What Is EV Charging: How It Works

There is a great concern with the consumption of fossil fuels, and while we need them to sustain the current power needs of our planet, new technologies are quickly gaining traction. Alternative energy is the key, including the power of wind, waves and sun to be harnessed and stored in batteries.

Electric vehicles allow us to turn away from gas and rely on an electrical charge to carry us to our destinations. This is a wonderful way to decrease our local footprint and be part of the solution, but as the popularity grows, so does the need for the charging infrastructure.

Do you understand how an EV car works? And what is EV charging?

EV Charging vs Gas Stations

We have all grown up with the combustion engine. It can safely store and use fuel to power the engine, and we have gas stations across the land ready for our hard-earned dollars. We pull up to the station, fill our tanks and dive on, which is how it has always been done. While this is what we know and are used to, a new eco sheriff in town doesn’t have gas.

EVs don’t use petroleum-based fuel but rather a battery that stores energy. To “fill up,” we need to plug it in.

EV Battery

All vehicles have batteries, and the ones we are most familiar with are boxed batteries, sized for our model and make of vehicle. This can start the engine, transfer energy to the alternator and regulate voltage, among other things. It cannot, however, power the vehicle.

An EV battery is a large lithium-ion that can hold a lot of energy. Once fully charged, they power our vehicle until it runs out, and then it needs to be recharged again. It is anything from a basic system but is easy to understand in concept.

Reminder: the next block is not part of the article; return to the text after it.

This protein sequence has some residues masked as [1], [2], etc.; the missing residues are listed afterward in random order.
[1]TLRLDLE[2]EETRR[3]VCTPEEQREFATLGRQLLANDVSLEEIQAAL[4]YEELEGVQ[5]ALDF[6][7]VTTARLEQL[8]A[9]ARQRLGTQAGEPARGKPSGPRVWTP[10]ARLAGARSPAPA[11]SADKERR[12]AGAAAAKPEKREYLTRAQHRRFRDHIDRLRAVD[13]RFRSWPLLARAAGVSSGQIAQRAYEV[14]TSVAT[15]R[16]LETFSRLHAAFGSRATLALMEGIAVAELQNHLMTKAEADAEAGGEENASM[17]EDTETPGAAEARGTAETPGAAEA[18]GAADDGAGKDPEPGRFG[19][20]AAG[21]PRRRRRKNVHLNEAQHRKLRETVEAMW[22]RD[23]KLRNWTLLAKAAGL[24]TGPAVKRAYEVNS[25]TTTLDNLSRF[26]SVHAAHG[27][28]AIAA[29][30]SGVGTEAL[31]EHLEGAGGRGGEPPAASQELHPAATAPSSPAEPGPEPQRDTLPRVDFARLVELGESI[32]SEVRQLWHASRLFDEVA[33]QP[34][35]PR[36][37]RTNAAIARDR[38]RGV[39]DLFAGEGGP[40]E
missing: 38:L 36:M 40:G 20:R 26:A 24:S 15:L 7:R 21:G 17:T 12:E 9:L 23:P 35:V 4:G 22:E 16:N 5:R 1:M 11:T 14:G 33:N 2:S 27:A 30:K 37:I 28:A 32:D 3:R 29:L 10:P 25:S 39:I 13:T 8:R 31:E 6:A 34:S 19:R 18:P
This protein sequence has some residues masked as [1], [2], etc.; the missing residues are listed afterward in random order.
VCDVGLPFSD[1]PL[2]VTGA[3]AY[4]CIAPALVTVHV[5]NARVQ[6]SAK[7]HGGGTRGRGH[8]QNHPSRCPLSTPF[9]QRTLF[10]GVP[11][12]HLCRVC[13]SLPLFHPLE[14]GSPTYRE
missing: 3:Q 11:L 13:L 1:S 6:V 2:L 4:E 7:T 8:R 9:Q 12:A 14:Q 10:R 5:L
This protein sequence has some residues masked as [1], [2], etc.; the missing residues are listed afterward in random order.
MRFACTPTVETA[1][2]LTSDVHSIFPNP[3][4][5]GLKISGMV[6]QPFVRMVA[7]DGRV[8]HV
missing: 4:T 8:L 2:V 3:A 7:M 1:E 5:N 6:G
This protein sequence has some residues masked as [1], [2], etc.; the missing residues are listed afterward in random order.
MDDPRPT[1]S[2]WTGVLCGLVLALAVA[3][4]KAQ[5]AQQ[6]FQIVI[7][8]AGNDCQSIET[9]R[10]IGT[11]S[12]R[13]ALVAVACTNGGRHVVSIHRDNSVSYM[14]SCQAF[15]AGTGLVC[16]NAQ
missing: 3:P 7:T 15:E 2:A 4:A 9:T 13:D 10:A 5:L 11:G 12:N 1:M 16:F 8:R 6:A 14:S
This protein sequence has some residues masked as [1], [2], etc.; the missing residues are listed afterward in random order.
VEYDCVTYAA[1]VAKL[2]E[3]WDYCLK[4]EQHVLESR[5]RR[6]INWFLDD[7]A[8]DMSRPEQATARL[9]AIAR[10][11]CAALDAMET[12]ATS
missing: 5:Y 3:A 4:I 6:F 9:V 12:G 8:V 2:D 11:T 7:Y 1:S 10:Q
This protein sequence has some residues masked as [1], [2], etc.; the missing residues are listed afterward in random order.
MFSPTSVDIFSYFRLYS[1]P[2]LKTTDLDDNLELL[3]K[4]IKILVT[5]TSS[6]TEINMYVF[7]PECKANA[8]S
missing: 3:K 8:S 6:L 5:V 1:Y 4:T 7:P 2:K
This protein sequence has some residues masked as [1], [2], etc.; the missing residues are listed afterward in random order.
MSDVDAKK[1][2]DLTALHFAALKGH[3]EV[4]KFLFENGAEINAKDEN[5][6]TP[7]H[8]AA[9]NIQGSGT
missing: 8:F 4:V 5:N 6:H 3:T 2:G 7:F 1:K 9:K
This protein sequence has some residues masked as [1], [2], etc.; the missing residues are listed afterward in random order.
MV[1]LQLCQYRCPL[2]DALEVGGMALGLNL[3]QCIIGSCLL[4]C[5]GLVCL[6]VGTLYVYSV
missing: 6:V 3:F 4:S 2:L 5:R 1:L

EV Charger

An EV charger is a delivery system that pulls current from the grid and charges an onboard battery in our EV. We are all familiar with charging our smartphones by plugging them into an outlet, and this is very much the same, only bigger.

Most electric vehicles can be plugged into a standard power cord, but this charging level takes a long time. There are also commercial EV charging stations in many areas around towns and cities, and they are being installed to meet the demand.

Where Are EV Charging Stations?

Like with everything else in life, there are different levels of chargers for your EV. These are:

  • Level 1
  • Level 2
  • Level 3 (DCFC)

Where you charge is also important, and this can be home charging or commercial charging. Some places of business even provide charging hubs where you can charge for free as you shop.

Home Charging

With home charging, you have either level 1 or level 2.

Level 1

Level 1 uses the supplied charger that the car came with, and this is an adaptor that you can plug a standard 120v power cord into. The other end plugs into an outlet in your house. Charge times vary but are about 10km of charge per hour.

Level 2 EV Charging

Level 2 charging is an after-market charger plugged into a 240v outlet and can charge up to 7 times faster than level 1. This gives you a faster and bigger charge so you can go longer distances between charges.

It is best to charge at night while your EV is not in use, and you can wake up the next morning fully charged and ready to take on the day. Remember that you are using electricity for charging, which will be added to your home’s usage and billed to you.

Commercial Charging

Commercial charging is for those driving around town and low on a charge. If you own an EV, then you have probably researched the location of charging stations, and they are easy to look up online or with an app.

You can charge with all three levels, but level 1 is not worth the effort because it is too slow when you are not home. Levels 2 and 3 are best used when out with your vehicle, with level 2 being the most common. You will see these outside shopping malls, restaurants and other common places where people park for extended periods.

Level 3 EV Charging

Level 3 charges the fastest and is less common, so if you want to use these, you must map out where they are in your travels. They are best for longer road trips. While you may find some free EV charging stations, most charge you for using them, and the cost varies. It is best to check out your filling stations to find the most convenient and affordable.

This is EV charging at its basic, and once you charge up your new vehicle a few times, it will seem easy. We are all learning this new way to harness energy, and as the world transitions to EVs, we can leave behind the gas behind us.

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